Skip to content Skip to navigation

Another Survey Points to Slow Adoption Rates With Patient Portals

August 18, 2014
by Rajiv Leventhal
| Reprints

Only one-third of patients currently have access to a patient portal, while two-thirds either do not have access or are unsure, according to a new survey from the Austin, Tx.-based practice management systems reviewer Software Advice.

The survey included a random sample of 1,540 U.S. patients to gauge their awareness, satisfaction, and preferences regarding portal use. Meaningful use Stage 2, which focuses on patient engagement and education, requires providers to have a patient portal that’s used by at least 5 percent of patients in order for providers to successfully fulfill the requirement and receive financial incentives.

This survey’s results are in line with a recent one from Technology Advice, a consulting firm to potential software buyers, which found that nearly 40 percent of patients are unsure if their primary care physician even has a patient portal system.

This new data suggests that using a patient portal may be a new experience for many, which means patients may require extra direction from providers on how to access portals for the first time. It also supports recent findings that show providers have been slow to adopt patient portals and successfully promote them to their patients.

The survey also found that the most requested patient portal feature is online scheduling, with 24 percent of respondents expressing a desire for this. Viewing test/lab results was the second most desired patient portal feature, with 22 percent of respondents expressing a preference for this. Another 21 percent of patients in the sample wanted a portal that would allow them to view and pay bills online.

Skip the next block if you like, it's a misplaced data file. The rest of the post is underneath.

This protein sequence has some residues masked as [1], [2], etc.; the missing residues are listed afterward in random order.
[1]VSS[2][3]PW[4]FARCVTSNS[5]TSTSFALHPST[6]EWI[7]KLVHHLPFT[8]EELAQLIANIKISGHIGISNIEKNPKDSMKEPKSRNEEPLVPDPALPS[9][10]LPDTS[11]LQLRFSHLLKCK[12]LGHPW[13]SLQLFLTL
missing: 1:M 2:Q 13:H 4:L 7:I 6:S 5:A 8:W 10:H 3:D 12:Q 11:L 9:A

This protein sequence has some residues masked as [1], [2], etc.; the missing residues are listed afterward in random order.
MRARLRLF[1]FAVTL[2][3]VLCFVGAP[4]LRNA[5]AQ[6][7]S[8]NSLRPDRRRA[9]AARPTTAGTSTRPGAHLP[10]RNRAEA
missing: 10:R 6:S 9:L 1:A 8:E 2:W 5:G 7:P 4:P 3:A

Further, when asked which features of the patient portal cause patients the most frustration and lead to low usage rates, responsive staff (34 percent) and confusing portal interfaces (33 percent) topped the list of what patients find most irksome about patient portals.

The findings also found considerable differences in feature preferences between age groups. Patients in the 18-24 age range, for example, were more interested in viewing test results than older patients, who expressed a greater desire to view prescriptions/request refills and schedule appointments online.



Center of Excellence in Genomic Science to be Established in Chicago

The National Human Genome Research Institute has awarded $10.6 million over five years for the establishment of a new research center in Chicago to advance genomic science.

EHNAC and HITRUST Combine HIPAA Security Criteria, CSF Framework

The Electronic Healthcare Network Accreditation Commission (EHNAC) and the Health Information Trust Alliance (HITRUST) announced plans to streamline their accreditation and certification programs.

Halamka on MACRA Final Rule: “CMS is Listening and I Thank Them”

Health IT notable expert John Halamka, M.D., CIO of Beth Israel Deaconess Medical Center in Boston, recently weighed in on the Medicare Access and CHIP Reauthorization Act (MACRA) final rule.

Texas Patient Care Clinic Hit with Ransomware Attack

Grand Prairie, Texas-based Rainbow Children's Clinic was the victim of a ransomware attack on its IT systems in August, affecting more than 33,000 patients, according to multiple news media reports this week.

Healthcare Organizations Again Go to Bat for AHRQ

Healthcare organizations are once again urging U.S. Senate and House leaders to protect the Department of Health and Human Services’ Agency for Healthcare Research and Quality (AHRQ) from more budget cuts for 2017.

ONC Pilot Projects Focus on Using, Sharing Patient-Generated Health Data

Accenture Federal Services (AFS) has announced two pilot demonstrations with the Office of the National Coordinator for Health Information Technology (ONC) to determine how patient-generated health data can be used by care teams and researchers.